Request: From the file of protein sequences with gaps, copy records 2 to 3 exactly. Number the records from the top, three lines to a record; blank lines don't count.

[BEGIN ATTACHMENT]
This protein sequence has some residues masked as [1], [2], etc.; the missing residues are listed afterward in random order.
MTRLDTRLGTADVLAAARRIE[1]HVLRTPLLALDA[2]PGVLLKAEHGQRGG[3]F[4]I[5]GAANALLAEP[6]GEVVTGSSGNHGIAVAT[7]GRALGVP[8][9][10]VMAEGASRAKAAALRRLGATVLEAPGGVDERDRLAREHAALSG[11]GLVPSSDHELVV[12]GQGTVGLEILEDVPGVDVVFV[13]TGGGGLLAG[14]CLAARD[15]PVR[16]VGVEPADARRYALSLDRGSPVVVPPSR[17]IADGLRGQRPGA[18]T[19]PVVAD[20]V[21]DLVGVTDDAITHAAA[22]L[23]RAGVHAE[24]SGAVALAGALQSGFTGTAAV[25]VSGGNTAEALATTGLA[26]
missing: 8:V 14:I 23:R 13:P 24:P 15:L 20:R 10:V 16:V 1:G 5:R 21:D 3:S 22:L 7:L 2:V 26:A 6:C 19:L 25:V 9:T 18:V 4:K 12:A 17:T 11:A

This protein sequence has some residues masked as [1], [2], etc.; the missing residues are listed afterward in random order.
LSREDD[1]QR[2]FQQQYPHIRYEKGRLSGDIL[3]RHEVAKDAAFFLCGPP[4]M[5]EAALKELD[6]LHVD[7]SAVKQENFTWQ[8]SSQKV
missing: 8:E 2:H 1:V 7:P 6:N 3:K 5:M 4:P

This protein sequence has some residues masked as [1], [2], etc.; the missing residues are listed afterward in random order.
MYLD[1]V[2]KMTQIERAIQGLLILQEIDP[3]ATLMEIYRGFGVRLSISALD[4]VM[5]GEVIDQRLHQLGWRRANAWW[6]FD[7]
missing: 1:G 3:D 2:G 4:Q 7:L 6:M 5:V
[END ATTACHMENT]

This protein sequence has some residues masked as [1], [2], etc.; the missing residues are listed afterward in random order.
LSREDD[1]QR[2]FQQQYPHIRYEKGRLSGDIL[3]RHEVAKDAAFFLCGPP[4]M[5]EAALKELD[6]LHVD[7]SAVKQENFTWQ[8]SSQKV
missing: 8:E 2:H 1:V 7:P 6:N 3:K 5:M 4:P

This protein sequence has some residues masked as [1], [2], etc.; the missing residues are listed afterward in random order.
MYLD[1]V[2]KMTQIERAIQGLLILQEIDP[3]ATLMEIYRGFGVRLSISALD[4]VM[5]GEVIDQRLHQLGWRRANAWW[6]FD[7]
missing: 1:G 3:D 2:G 4:Q 7:L 6:M 5:V